Kokugakuin University celebrated the centennial anniversary of its foundation on Nov. 4, 1982. The Institute for Japanese Culture and Classics held an international symposium entitled "Cultural Identity and Modernization in Asian Countries" between Jan. 9 and 13. 1983. This symposium sought to develop a new program out of kokugaku or national learning -- the fundamental spirit in the establishment of Kokugakuin University --, and at the same time increase academic and cultural exchange with other Asian countries.
When our university was founded in 1882, Japan was in the midst of social and cultural change caused by contacts with Western countries. Most Japanese were anxious to modernize the country, so much so that some ignored studies of our traditions and culture. Recently, however, we see more efforts to restore kokugaku in order to reflect on the cultural identity of the nation.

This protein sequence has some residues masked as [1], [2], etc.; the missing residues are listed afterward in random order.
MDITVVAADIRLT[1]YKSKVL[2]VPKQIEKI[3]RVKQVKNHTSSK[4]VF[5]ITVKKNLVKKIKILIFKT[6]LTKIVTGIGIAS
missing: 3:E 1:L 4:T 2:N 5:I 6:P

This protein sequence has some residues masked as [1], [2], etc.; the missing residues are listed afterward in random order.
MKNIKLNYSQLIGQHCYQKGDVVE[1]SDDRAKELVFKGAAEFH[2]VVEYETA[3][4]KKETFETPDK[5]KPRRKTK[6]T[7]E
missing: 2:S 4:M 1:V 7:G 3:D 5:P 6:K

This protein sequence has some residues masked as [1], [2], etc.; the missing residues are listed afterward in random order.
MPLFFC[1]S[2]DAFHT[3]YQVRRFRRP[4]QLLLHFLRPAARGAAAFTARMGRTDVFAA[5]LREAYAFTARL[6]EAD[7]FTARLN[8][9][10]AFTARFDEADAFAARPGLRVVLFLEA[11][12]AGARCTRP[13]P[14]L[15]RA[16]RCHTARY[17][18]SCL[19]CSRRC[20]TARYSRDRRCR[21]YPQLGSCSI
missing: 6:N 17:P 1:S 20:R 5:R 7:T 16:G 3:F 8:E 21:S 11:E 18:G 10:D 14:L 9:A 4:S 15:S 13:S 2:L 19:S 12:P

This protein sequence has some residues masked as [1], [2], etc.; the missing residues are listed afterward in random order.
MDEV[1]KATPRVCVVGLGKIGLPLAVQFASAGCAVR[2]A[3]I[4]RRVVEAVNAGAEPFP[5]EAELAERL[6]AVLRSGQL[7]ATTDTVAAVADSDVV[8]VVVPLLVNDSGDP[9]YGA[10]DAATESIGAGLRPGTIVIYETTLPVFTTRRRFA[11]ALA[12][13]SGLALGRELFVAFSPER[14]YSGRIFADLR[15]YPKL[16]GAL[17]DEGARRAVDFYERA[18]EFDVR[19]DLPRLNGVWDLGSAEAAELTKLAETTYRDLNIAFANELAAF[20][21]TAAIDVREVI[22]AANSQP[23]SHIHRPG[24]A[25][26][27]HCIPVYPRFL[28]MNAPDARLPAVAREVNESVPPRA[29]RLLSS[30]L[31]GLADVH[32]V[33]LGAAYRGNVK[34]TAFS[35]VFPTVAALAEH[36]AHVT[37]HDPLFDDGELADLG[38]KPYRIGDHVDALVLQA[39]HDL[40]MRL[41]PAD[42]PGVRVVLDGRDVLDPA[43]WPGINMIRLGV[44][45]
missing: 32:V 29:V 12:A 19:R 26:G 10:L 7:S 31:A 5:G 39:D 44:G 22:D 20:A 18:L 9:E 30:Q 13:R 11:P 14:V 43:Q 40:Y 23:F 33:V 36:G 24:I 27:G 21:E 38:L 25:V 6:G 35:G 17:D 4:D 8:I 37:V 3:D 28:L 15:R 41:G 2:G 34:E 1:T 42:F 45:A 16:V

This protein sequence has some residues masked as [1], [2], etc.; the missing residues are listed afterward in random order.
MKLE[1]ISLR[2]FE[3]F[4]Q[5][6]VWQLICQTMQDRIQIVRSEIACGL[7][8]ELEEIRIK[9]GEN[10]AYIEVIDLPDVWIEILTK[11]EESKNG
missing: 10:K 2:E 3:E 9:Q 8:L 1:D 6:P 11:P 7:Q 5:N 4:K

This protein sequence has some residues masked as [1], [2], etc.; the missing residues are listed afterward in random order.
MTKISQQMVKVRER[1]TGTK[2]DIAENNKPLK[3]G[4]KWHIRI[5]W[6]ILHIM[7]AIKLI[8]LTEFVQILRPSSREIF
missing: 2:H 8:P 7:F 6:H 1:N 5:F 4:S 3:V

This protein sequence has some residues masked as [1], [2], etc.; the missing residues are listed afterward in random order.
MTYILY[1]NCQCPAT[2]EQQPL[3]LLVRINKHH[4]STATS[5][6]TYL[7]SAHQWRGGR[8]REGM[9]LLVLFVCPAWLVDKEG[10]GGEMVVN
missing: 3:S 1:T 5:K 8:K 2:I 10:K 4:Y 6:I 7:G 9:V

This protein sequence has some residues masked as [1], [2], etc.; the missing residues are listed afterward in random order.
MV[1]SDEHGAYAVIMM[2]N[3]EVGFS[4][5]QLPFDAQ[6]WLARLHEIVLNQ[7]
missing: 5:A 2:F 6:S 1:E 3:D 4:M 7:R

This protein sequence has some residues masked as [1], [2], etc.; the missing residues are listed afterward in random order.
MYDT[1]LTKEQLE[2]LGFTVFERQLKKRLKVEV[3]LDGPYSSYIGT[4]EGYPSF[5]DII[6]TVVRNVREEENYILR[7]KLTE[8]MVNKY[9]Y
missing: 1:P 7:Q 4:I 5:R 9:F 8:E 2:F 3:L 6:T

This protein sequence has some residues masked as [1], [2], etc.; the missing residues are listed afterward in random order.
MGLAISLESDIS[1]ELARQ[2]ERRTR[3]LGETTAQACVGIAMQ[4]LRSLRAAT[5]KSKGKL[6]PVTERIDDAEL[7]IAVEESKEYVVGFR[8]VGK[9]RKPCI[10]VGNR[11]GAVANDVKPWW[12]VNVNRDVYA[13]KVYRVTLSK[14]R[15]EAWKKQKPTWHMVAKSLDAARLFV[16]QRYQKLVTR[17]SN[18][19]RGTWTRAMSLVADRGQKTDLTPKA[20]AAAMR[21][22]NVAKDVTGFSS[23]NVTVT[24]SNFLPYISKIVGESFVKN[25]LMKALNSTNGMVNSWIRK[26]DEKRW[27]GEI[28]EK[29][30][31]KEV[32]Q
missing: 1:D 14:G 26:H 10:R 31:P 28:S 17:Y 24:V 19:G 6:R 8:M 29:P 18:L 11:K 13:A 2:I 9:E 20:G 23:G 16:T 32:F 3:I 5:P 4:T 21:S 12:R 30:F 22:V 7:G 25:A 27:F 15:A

The Institute for Japanese Culture and Classics, which started in 1955 as a research center of our university, aims to contribute to the above purpose, and has produced several fruitful results. We hope that this symposium will enlarge the perspective of the problem of cultural identity in those Asian countries presently confronting modernization. I would like to express my gratitude to all the participants and supporters of this symposium. Their gracious help alone has made it possible to publish these proceedings, as well, of course, to hold a successful symposium.